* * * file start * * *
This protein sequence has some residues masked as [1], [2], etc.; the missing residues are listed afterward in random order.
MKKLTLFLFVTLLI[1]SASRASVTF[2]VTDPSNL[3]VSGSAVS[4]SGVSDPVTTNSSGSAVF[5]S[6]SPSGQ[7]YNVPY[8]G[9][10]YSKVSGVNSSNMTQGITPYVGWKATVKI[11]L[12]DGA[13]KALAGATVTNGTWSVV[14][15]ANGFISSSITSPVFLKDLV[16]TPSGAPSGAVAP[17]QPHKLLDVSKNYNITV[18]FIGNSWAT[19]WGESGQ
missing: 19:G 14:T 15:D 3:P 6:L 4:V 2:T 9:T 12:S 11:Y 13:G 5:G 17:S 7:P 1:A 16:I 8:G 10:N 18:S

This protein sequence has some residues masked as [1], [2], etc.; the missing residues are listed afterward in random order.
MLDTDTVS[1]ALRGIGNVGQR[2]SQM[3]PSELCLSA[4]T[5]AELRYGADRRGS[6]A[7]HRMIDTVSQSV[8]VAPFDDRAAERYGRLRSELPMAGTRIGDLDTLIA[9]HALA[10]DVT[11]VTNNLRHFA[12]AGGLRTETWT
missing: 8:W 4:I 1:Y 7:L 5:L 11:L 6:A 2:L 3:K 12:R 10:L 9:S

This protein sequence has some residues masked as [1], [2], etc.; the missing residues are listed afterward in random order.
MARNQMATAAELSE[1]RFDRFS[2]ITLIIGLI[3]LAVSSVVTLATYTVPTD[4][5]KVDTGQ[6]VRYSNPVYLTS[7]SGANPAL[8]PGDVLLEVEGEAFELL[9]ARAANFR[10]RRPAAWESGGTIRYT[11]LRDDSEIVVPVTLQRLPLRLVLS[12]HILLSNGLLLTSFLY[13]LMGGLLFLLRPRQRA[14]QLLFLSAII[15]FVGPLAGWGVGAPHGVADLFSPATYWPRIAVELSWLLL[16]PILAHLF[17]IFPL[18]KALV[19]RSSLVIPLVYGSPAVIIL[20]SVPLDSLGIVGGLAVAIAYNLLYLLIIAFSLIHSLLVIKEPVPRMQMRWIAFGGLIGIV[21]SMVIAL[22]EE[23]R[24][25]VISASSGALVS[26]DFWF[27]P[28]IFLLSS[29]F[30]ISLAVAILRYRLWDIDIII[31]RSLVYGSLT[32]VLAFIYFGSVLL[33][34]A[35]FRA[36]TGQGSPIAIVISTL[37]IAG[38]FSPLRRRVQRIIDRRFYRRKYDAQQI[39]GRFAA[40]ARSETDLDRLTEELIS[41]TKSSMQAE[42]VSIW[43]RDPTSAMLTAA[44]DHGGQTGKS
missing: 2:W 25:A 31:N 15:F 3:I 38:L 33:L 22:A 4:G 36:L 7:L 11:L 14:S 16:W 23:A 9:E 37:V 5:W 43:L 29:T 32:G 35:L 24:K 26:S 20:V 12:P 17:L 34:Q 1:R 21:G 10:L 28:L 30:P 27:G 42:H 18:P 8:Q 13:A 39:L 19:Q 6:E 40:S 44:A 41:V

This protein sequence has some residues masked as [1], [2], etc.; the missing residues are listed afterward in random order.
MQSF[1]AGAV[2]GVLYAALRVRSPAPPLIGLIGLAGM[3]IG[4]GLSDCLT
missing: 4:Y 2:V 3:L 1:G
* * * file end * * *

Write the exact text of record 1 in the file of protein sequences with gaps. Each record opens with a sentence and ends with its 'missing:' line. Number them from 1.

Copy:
This protein sequence has some residues masked as [1], [2], etc.; the missing residues are listed afterward in random order.
MKKLTLFLFVTLLI[1]SASRASVTF[2]VTDPSNL[3]VSGSAVS[4]SGVSDPVTTNSSGSAVF[5]S[6]SPSGQ[7]YNVPY[8]G[9][10]YSKVSGVNSSNMTQGITPYVGWKATVKI[11]L[12]DGA[13]KALAGATVTNGTWSVV[14][15]ANGFISSSITSPVFLKDLV[16]TPSGAPSGAVAP[17]QPHKLLDVSKNYNITV[18]FIGNSWAT[19]WGESGQ
missing: 19:G 14:T 15:D 3:P 6:L 4:V 2:T 9:T 12:S 11:Y 13:G 5:G 17:S 7:P 1:A 16:I 8:G 10:N 18:S